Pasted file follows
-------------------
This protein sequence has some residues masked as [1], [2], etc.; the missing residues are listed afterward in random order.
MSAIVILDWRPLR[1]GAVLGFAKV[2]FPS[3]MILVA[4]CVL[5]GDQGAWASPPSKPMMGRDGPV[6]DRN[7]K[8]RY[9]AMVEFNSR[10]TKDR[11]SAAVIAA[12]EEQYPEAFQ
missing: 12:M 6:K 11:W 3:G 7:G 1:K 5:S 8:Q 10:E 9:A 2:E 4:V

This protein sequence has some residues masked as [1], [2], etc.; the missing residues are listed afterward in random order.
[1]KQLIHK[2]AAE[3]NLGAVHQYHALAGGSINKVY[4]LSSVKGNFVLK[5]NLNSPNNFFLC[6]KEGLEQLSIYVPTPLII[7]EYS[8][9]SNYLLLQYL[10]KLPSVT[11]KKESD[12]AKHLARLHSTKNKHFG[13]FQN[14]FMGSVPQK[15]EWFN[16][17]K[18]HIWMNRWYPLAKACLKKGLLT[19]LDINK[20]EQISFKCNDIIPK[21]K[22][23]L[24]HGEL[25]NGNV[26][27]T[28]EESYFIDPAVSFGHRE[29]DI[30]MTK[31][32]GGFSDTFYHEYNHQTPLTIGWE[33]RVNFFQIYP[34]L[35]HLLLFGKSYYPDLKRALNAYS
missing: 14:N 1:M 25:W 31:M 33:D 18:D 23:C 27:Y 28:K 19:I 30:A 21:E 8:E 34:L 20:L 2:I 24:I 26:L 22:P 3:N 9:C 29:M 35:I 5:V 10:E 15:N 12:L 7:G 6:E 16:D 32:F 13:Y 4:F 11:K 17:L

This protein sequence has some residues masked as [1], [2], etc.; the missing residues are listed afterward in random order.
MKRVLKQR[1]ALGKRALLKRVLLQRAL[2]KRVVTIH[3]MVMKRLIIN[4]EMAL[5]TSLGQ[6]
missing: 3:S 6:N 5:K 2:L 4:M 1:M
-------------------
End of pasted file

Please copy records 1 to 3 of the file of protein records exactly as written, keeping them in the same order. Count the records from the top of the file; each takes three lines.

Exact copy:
This protein sequence has some residues masked as [1], [2], etc.; the missing residues are listed afterward in random order.
MSAIVILDWRPLR[1]GAVLGFAKV[2]FPS[3]MILVA[4]CVL[5]GDQGAWASPPSKPMMGRDGPV[6]DRN[7]K[8]RY[9]AMVEFNSR[10]TKDR[11]SAAVIAA[12]EEQYPEAFQ
missing: 12:M 6:K 11:W 3:G 7:G 1:K 5:S 8:Q 10:E 9:A 2:E 4:V

This protein sequence has some residues masked as [1], [2], etc.; the missing residues are listed afterward in random order.
[1]KQLIHK[2]AAE[3]NLGAVHQYHALAGGSINKVY[4]LSSVKGNFVLK[5]NLNSPNNFFLC[6]KEGLEQLSIYVPTPLII[7]EYS[8][9]SNYLLLQYL[10]KLPSVT[11]KKESD[12]AKHLARLHSTKNKHFG[13]FQN[14]FMGSVPQK[15]EWFN[16][17]K[18]HIWMNRWYPLAKACLKKGLLT[19]LDINK[20]EQISFKCNDIIPK[21]K[22][23]L[24]HGEL[25]NGNV[26][27]T[28]EESYFIDPAVSFGHRE[29]DI[30]MTK[31][32]GGFSDTFYHEYNHQTPLTIGWE[33]RVNFFQIYP[34]L[35]HLLLFGKSYYPDLKRALNAYS
missing: 14:N 1:M 25:W 31:M 33:D 18:D 23:C 27:Y 28:K 19:I 30:A 21:E 8:E 34:L 20:L 2:I 24:I 26:L 22:P 3:N 9:C 29:M 35:I 5:V 10:E 15:N 12:L 7:G 6:E 16:D 32:F 13:Y 4:F 11:K 17:L

This protein sequence has some residues masked as [1], [2], etc.; the missing residues are listed afterward in random order.
MKRVLKQR[1]ALGKRALLKRVLLQRAL[2]KRVVTIH[3]MVMKRLIIN[4]EMAL[5]TSLGQ[6]
missing: 3:S 6:N 5:K 2:L 4:M 1:M